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Doing IT All Again

Category: Impact on Quality of Life and Impact on Relationships.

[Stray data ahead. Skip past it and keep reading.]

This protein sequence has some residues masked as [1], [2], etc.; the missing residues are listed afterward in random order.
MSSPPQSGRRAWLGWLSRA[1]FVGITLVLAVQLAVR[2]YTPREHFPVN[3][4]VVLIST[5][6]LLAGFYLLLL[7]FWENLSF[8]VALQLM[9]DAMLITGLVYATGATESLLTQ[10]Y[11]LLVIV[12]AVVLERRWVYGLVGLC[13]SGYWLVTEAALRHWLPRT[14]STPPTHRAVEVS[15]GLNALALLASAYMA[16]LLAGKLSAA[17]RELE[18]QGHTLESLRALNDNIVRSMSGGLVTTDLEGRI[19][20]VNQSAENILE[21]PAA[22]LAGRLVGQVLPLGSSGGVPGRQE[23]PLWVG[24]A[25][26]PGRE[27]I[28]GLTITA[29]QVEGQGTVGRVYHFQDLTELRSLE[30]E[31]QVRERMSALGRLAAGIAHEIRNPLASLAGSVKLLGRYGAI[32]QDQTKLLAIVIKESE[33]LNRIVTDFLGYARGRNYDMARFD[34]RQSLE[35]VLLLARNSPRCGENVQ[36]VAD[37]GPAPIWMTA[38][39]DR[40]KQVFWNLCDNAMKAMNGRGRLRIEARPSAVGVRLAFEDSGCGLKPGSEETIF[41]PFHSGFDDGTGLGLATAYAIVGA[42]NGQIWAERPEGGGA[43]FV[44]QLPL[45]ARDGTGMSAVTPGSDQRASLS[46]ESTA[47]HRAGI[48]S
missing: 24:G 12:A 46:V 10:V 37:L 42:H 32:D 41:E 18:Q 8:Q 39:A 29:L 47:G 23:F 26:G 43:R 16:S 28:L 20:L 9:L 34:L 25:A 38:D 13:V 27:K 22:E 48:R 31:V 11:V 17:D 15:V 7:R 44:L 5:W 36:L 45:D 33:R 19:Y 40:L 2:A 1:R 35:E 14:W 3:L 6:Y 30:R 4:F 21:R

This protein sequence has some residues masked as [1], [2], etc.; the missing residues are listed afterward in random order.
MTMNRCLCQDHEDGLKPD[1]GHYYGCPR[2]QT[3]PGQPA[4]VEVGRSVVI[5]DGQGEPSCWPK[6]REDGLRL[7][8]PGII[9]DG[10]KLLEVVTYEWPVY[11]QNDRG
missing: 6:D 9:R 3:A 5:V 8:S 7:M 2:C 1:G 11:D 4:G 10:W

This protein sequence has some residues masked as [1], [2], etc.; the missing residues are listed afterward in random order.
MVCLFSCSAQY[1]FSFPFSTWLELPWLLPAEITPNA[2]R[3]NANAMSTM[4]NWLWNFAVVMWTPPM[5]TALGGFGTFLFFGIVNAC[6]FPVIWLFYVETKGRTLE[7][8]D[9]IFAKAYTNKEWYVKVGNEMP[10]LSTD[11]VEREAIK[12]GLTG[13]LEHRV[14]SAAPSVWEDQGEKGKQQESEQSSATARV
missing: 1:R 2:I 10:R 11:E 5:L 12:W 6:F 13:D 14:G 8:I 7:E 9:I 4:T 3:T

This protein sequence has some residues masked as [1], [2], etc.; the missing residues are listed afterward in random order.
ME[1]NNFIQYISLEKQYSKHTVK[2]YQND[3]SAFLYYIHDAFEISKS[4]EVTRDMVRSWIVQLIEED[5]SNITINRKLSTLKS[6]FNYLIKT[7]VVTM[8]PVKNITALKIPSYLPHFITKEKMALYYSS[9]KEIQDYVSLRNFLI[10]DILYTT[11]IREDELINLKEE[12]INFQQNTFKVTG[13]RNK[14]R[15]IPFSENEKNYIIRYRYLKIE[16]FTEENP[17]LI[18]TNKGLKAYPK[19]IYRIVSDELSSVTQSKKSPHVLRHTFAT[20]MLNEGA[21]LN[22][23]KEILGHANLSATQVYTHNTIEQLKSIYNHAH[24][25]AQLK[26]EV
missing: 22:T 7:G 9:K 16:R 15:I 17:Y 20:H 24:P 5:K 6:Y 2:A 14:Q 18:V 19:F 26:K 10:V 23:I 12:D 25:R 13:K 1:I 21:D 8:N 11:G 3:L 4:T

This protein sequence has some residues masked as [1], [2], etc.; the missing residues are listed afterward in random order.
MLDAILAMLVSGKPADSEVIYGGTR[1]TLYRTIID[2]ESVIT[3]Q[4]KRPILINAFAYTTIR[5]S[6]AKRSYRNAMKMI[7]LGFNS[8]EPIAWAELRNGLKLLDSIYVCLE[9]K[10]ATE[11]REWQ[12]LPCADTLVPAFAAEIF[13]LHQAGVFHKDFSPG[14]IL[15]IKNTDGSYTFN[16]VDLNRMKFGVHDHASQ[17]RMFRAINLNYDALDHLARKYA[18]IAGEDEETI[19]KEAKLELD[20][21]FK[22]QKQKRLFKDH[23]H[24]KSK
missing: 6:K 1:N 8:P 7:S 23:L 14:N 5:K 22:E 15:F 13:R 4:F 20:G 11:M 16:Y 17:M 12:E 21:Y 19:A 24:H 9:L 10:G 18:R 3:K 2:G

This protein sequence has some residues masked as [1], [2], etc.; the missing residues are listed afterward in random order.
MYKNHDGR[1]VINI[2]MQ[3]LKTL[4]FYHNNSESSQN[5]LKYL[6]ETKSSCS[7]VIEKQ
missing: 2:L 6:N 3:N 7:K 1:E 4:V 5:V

The pain has just become part of my life now. It has been quite a battle to get here. I turn 40 in a few days. I’m not in paid employment and haven’t been for 3 years (too many ‘sick days’, not surprisingly, causes issues in paid employment). I am married but we do not have any children. I constantly struggle with pain but was willing to accept it now as part of me. Even though I have constant period pain when I’m not menstruating, when I am menstruating, you might find me dripping with sweat, bent over, sitting on the toilet (trying to hold myself up and not pass out) with my head in a bucket. The pain is so excruciating that I vomit and have diarrhoea at the same time constantly for an hour long. The colour of my skin is blue during these hour-long episodes. My periods have always been heavy and painful. I have seen two different gynaecologists. Everything I could possibly try, I did it (meds, injections, diet, exercise, etc). I have also been put on every different antidepressant and anti-anxiety medication there is. None have helped. I have had two laparoscopies. One when I was 16 years of age – no endometriosis found, however, one cyst drained. The second at the age of 35 – a small amount of endometriosis found and removed, two cysts surgically removed and a Mirena inserted. The Mirena was removed 5 months after it was inserted because I didn’t stop bleeding for the 5 months and was (as per usual) in constant pain. I now also deal with nerve damage where the cysts were removed and feel raw pain to the one side where they were removed. I attended a Pain Clinic (after the Mirena was removed), I was asked by the doctor, “So tell me, right from the beginning about your pain?”. When I mentioned that a small amount of endometriosis was removed after the second laparoscopy, I was stopped in my tracks by the doctor and told, “Sometimes in life we make things up because we want answers.” At this point I was in tears, my husband was with me and confirmed that the gynaecologist had phoned him when I was out of surgery and said she had removed endo. The doctor was still adamant I was ‘making things up’. My husband and I started to believe him and left the Pain Clinic thinking, ‘Wow, did we really make that up just because we wanted answers?!’ My husband and I should never have doubted ourselves. I had been referred by a different gynaecologist (different to the one that preformed both laparoscopies) to the Pain Clinic. There was no mention of any endo removal in this gynaecologist’s notes, only notes on the nerve damage (which she was interested in) occurring with the removal of the two cysts. I never returned to that doctor at the Pain Clinic (I never returned to the Pain Clinic at all). I did speak through my gynaecologist to that doctor, I sent him copies of my surgical invoices stating ‘endo removal’. He never apologised for telling me I was making things up. I was told by the gynaecologist that he was using the “tough love method” and informed that the doctor had said, ‘Okay, so the endo has been removed and she’s [me] still in pain, so it’s not endo that is the cause of her pain, she just has painful periods.’ Which seems like a fair comment, I guess (?) My pain can come in short waves, very close together, it feels as though someone is wringing out my insides (what, I can only imagine, strong labour contractions would be like). I feel a raw, stinging sensation – like someone is cutting the lining off my insides. I also feel a heavy, gravitational pull of my insides which is constantly painful, along with what I think is the ‘normal’ period cramps. Not long after the visit to the Pain Clinic, I became overwhelmed with the realisation that no doctor or gynaecologist could help me. I was on medication – Provera, Gabapentin, Amitriptyline and Nortriptyline. One afternoon when my husband wasn’t home, I took a large amount of Nortriptyline. I was so tired of struggling every day (and still am). I gave up (and in many ways I still want to – ‘fixing’ the pain, that is). My husband returned home, I was taken to A&E in an ambulance. I am very ashamed now of the point I had reached, when simply my acceptance of the pain and therefore, avoidance of any more medical treatment has meant a saner life for me. I felt it was extremely difficult having the pressure from my husband and mother to ‘get fixed’ also. I have taken myself off all medication, except for ibuprofen. I stopped my visits to the gynaecologist. In some way, it felt good to be able to control something. Seeing the gynaecologist (I have now realised) was doing me more harm than good – each time I saw her she would put me on a different medication, each time it was unsuccessful. Before seeing her, I would get this glimmer of hope that maybe, just maybe, this time will be different. That small glimmer of hope turned into overwhelming disappointment and self-loathing every time. Since my last laparoscopy at the age of 35, I hadn’t had a smear test. That’s how good/bad my coping mechanism had become – avoiding everything medical. Over the last few months I have noticed new developments with my constant pain – I sometimes bleed red blood after urination, bowel movements and sex. I do usually always bleed brown blood but the red blood is certainly a new development. I have also noticed more pain after using the toilet than usual (this can be at any time of my cycle – my cycle has always been all over the place anyway). I plucked up enough courage to book a smear test. I was amazed that the test came back as normal. I was in a lot more pain than usual after the smear. During the smear the nurse informed me that I was raw and had mucus on one side (the same side as my nerve damage/cyst removal and the same side which has been particularly sore since the second laparoscopy). She also noticed ‘something abnormal’ looking on that side. With the normal result of the smear the nurse made an appointment for me to see my doctor. You can guarantee I would have avoided this appointment had it not been for the nurse’s persuasion. My doctor had a look and believes the ‘something abnormal’ is just another cyst. She is making an appointment for me with another gynaecologist (different from the other two I have seen previously). She is also testing me for PCOS (which I have always tested negative to in the past) and mentioned a male specialist in endo from Christchurch that she had heard speaking at a conference. That is how I discovered this website – Googling, ‘male specialist in endometriosis from Christchurch’. I am unsure whether my diet/pain management is correct. Over the years that I have avoided medical treatment and/or advice, I have instead tried to listen to my own body. I eat 1 meal a day as I find 3 meals per day leads to heavier bleeding and more pain. I am completely gluten free (gluten seems to cause more pain also). I don’t drink coffee or tea and have removed sugar from my diet. I drink a lot of water throughout the day and use a wheat bag every evening. I wouldn’t say any of these changes over the years has helped with my pain immensely but perhaps a little. I am lucky enough to have Health Insurance, disappointed I have never heard of the ENZ website before and that endo specialists in NZ seem to be located from Christchurch upwards. I am afraid, I am anxious, I am exhausted, I am in pain, I am waiting to hear confirmation of my appointment with the next gynaecologist. Here I, very reluctantly, go again